Zika Virus; Vaccines; Exosomes; Antigen-presenting vesicles


Medicine and Health Sciences


With the recent emergence of Zika virus (ZIKV) diseases, increasing global concern has driven the demand for a vaccine. One promising vaccine platform has presented itself in the form of exosomes: a subgroup of extracellular vesicles released by many human cell types that facilitate intercellular communication. The objective of this study is to engineer exosomes that incorporate ZIKV structural proteins into its phospholipid bilayer. Previous studies indicate that CD9 and CD63 proteins are highly enriched in exosomal membranes. From this, it was hypothesized that attaching ZIKV genes to CD9 or CD63 to produce a gene fusion may enable exosomes to act as antigen-presenting vesicles. These engineered exosomes may potentially stimulate T-cells to mount a strong immune response. The cDNA of the CD9, CD63, and the highly immunogenic ZIKV genes (envelope, precursor membrane, and NS1) were generated using RT-PCR. These products were used as a template for regular PCR, and cloned into pcDNA3.1/V5 vector. The chimeric gene fusion was assembled using the Gibson assembly kit, and transfected into human embryonic kidney epithelial (HEK293T) cells for expression. The exosomes were purified from the supernatant and subjected to immunoblotting and immunofluorescence assays to confirm the presence of ZIKV proteins.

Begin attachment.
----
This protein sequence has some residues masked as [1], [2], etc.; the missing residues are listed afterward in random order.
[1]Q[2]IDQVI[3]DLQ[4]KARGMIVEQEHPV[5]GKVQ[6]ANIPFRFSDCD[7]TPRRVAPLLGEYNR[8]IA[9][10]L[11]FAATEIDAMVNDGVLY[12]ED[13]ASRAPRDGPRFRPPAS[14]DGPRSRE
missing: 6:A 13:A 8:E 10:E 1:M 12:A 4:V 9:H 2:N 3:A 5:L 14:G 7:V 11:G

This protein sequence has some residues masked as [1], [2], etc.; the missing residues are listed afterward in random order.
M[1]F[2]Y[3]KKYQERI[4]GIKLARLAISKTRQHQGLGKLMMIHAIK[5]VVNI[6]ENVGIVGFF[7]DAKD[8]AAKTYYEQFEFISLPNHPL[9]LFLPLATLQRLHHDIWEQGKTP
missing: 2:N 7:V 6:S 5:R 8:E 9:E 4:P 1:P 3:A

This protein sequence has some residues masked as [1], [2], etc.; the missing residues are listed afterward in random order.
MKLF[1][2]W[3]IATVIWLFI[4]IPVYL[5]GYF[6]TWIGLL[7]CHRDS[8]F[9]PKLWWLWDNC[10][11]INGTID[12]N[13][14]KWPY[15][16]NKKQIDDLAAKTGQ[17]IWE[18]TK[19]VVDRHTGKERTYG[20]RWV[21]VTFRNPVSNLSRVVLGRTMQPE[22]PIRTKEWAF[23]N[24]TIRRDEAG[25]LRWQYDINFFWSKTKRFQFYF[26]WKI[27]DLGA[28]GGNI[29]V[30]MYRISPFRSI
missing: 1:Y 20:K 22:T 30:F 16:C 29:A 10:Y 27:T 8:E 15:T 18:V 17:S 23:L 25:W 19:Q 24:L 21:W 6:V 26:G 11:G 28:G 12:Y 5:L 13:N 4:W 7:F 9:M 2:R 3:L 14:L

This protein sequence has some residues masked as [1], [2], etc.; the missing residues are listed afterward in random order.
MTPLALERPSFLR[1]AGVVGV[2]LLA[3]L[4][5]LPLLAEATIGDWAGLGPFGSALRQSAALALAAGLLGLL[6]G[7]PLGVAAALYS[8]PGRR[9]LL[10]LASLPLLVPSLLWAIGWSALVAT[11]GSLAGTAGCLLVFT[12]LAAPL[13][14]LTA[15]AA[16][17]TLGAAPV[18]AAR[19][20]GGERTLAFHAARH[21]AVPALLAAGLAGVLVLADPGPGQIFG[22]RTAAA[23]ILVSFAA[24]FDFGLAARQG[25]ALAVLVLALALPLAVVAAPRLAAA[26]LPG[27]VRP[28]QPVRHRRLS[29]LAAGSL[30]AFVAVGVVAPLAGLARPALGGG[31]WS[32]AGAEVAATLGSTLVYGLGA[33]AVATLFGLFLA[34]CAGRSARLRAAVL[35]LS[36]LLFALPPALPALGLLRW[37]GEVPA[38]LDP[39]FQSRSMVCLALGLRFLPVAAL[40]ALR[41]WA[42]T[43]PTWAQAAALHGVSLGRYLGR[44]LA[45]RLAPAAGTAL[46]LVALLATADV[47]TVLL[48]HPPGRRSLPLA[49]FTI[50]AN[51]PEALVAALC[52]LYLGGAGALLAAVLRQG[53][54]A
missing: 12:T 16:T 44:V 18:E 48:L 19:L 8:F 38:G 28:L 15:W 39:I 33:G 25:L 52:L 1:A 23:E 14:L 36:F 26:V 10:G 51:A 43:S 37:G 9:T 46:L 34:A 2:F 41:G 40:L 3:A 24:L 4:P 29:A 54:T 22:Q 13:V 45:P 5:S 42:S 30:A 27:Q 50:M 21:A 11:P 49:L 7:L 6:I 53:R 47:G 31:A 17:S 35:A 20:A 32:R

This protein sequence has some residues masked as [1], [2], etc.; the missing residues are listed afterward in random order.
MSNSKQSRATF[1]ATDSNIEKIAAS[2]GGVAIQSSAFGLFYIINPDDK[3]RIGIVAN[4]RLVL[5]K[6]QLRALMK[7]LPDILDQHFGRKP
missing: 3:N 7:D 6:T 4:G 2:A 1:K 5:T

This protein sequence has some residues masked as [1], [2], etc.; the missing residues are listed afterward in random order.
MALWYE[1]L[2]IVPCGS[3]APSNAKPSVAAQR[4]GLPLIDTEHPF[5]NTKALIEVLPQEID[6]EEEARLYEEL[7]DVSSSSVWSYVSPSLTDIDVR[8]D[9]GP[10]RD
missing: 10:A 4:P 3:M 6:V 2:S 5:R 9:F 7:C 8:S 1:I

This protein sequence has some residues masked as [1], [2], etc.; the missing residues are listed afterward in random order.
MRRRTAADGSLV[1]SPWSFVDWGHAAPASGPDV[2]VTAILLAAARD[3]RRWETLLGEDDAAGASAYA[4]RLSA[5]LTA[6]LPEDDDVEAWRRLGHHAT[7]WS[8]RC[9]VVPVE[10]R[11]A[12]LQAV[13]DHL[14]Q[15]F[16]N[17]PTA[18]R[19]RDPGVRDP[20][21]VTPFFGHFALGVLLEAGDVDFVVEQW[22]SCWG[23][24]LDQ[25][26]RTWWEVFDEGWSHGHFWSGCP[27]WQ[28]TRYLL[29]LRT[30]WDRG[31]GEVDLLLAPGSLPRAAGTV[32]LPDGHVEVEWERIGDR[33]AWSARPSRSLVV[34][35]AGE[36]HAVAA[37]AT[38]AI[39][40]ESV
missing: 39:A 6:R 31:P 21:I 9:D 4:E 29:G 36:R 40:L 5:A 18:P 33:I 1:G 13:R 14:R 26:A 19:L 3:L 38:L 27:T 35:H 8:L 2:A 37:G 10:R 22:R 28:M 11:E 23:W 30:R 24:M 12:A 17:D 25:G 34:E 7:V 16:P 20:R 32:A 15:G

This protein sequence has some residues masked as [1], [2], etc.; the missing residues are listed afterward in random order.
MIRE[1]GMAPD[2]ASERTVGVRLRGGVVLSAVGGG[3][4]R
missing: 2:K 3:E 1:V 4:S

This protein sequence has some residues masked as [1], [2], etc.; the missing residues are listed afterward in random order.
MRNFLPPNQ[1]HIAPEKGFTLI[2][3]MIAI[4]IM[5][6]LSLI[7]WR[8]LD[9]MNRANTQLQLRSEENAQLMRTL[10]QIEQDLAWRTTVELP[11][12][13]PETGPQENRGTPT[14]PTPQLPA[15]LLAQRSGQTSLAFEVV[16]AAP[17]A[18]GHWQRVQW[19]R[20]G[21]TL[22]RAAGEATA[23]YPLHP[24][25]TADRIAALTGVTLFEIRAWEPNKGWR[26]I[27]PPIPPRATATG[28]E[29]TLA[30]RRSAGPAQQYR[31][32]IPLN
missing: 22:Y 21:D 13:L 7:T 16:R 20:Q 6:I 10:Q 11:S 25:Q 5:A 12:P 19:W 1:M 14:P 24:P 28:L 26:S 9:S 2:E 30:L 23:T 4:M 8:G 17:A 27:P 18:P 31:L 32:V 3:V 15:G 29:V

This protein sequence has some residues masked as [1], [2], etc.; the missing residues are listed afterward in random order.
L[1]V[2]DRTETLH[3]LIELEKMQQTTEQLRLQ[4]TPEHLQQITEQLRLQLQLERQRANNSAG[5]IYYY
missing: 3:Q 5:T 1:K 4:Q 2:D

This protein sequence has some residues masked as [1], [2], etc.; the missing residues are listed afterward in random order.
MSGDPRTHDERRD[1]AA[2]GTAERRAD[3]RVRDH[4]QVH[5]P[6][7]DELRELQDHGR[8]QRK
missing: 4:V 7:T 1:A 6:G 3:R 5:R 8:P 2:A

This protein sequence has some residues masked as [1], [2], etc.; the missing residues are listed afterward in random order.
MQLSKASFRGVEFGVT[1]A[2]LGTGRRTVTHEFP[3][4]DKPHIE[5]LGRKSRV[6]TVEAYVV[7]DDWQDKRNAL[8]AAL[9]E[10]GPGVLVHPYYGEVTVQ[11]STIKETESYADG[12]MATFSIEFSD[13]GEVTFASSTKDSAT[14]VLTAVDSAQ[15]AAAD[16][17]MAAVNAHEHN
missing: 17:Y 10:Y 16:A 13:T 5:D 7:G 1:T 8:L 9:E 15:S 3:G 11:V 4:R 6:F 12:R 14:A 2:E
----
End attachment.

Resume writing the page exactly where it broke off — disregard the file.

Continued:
The results of this study are pending at the time of this abstract submission. A future study will be conducted using an in vitro activation assay to determine if the engineered exosomes induce T-cell activation. The potential candidates will be used in an animal study for immunity against ZIKV infection.